After moving out of Tai Hang in 2019, Tai Hang has changed, Hong Kong has changed, and so do we. From time to time, we would return for visits, mainly for the French pastries and Japanese sushi, or a simple stroll in the tong lau area just to check out which shops have departed and who were the newcomers. Looking back on why we chose Tai Hang as our initial home in the city may well reveal the qualities that we appreciated its sense of place: the character, comfort, sociability, access, activities, image, etc. In fact, we were attracted by Tai Hang’s diverse mix of residents, quiet setting away from major roads, convenient location between Tin Hau (merely 200m) and Causeway Bay, absence of banks, chain stores, supermarkets, and MTR station, wide range of small shops and restaurants, and its embodied paradoxes between East and West, old and new, quiet and vibrant, traditional and bohemian, local and touristic, coolest and also the warmest. When we were still semi-strangers to Hong Kong after a two-decade absence, Tai Hang offered us a haven to settle down, and inspired us how to be part of the community, to have fun in the city, to cherish things that would soon disappear, to appreciate things that resist the changes of time, and to enjoy Hong Kong in our own way. But things have changed, shops have switched hands and people have gone, including us.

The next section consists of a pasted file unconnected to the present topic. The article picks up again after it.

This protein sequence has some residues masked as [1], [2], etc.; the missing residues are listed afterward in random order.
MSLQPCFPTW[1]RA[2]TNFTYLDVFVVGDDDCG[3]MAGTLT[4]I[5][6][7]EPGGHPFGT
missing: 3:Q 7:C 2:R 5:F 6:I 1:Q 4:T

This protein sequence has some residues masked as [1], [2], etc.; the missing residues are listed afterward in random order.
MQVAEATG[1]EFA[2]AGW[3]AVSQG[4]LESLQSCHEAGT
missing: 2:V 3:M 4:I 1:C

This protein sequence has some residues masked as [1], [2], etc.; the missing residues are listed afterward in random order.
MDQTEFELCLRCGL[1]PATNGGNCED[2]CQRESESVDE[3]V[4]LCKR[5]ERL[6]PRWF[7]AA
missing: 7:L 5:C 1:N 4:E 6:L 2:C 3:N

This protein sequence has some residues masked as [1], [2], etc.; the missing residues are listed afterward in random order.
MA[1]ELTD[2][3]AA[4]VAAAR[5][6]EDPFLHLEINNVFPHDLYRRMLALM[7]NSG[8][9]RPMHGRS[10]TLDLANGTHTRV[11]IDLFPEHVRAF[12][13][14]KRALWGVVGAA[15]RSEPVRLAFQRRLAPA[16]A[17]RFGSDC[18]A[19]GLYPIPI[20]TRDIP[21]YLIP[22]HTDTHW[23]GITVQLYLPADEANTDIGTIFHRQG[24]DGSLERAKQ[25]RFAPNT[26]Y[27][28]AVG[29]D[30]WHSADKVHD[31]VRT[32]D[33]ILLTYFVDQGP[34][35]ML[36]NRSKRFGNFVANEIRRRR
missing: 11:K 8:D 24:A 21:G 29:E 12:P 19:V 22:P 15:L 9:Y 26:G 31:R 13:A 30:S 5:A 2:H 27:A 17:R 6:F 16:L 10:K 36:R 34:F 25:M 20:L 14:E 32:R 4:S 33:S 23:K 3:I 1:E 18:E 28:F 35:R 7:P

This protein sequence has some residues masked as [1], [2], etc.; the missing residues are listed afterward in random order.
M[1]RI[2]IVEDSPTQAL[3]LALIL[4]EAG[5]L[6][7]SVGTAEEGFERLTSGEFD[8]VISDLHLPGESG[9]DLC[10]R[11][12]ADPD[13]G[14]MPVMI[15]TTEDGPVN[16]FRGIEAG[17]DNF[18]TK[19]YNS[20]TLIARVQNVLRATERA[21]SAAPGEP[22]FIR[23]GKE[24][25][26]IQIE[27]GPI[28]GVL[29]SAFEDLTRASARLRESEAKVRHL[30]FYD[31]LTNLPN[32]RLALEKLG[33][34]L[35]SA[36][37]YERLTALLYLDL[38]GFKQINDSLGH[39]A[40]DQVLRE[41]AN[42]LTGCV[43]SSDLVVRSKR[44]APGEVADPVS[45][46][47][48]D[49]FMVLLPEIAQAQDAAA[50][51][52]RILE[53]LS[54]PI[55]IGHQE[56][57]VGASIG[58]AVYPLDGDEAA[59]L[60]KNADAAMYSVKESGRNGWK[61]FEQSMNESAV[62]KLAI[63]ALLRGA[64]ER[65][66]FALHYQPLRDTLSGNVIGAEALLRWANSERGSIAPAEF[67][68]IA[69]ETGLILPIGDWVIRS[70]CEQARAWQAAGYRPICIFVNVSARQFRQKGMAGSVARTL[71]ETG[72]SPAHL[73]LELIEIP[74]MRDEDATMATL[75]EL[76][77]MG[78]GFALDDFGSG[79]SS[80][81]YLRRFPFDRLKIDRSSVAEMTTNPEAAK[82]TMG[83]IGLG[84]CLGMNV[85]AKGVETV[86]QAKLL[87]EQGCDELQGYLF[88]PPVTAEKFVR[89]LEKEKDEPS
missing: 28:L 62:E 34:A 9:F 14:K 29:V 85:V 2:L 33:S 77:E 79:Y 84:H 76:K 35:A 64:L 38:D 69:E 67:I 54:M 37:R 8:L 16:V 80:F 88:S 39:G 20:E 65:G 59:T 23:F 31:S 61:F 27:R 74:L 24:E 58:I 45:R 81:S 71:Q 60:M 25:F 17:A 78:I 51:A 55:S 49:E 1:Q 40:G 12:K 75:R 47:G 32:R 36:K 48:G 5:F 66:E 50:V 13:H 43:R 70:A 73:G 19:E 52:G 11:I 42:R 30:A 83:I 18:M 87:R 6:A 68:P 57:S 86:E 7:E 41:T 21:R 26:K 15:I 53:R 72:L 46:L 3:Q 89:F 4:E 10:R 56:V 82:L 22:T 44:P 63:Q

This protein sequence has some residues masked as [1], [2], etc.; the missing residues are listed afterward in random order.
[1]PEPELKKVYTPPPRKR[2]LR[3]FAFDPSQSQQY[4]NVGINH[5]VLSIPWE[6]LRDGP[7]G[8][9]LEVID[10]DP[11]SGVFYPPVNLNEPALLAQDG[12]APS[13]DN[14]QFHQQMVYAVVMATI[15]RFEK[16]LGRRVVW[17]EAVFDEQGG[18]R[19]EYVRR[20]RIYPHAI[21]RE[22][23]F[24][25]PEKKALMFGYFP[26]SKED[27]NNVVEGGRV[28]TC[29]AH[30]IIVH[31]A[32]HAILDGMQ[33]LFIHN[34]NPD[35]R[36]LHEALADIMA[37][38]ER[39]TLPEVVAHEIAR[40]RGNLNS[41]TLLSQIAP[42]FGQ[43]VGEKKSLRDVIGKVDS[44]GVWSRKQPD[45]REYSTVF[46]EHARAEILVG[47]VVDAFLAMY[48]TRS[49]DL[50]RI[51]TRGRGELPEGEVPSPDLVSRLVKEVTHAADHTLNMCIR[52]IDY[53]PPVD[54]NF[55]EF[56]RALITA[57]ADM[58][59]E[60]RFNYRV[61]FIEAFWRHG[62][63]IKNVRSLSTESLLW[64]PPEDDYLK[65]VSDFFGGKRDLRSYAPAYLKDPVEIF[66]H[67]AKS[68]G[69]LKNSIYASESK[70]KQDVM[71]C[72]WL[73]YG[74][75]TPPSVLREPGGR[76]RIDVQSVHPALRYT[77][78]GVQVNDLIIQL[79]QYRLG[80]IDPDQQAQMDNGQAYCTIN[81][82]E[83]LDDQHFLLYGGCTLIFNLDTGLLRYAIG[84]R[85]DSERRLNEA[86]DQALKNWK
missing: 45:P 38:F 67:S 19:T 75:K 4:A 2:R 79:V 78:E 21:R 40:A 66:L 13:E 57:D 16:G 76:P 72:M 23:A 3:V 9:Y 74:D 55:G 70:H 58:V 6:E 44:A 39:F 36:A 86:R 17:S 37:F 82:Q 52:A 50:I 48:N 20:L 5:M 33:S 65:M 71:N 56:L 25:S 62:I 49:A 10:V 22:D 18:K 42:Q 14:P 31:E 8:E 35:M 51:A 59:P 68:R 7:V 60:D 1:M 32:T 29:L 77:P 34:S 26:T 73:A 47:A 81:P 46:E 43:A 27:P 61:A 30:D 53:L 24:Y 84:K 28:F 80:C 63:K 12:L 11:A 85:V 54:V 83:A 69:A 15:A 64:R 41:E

200m is the distance between Tai Hang and the tram and bus lines on Causeway Road, or the closest MTR Station in Tin Hau. 200m distance is all it takes to miraculously preserve century-old heritage and a strong sense of community that hardly exist anywhere else at the heart of Hong Kong. Despite its close proximity to Causeway Bay and North Point, this 200m distance put Tai Hang in the city’s backwaters for much of the 19th and 20th century, when squatter settlements filled the slope of Red Incense Burner Hill where Lai Tak Estate now stands, and over a hundred auto repair shops ruled the neighbourhood. Wun Sha Street (浣紗街), the main street of Tai Hang, was once an open water channel, which led to the name Tai Hang, literally means “big water channel”. Since the first coffee shop opened in 2004, Tai Hang has gone through rapid gentrification. Luxury apartments and cool shops sprang up one by one across the old neighbourhood. But it was the emergence of special little restaurants (due to relatively low rents compared to adjacent Causeway Bay) that truly captured the attention of the city, who didn’t realize that at the back of “Little Ginza” there was this secret garden of Causeway Bay. Though there is one thing every Hongkongers knows about Tai Hang, and that is the Fire Dragon Dance, a traditional ceremony at Mid-Autumn Festival since 1880. The dance is now a widely advertised cultural event that draws huge crowds into the neighbourhood every year.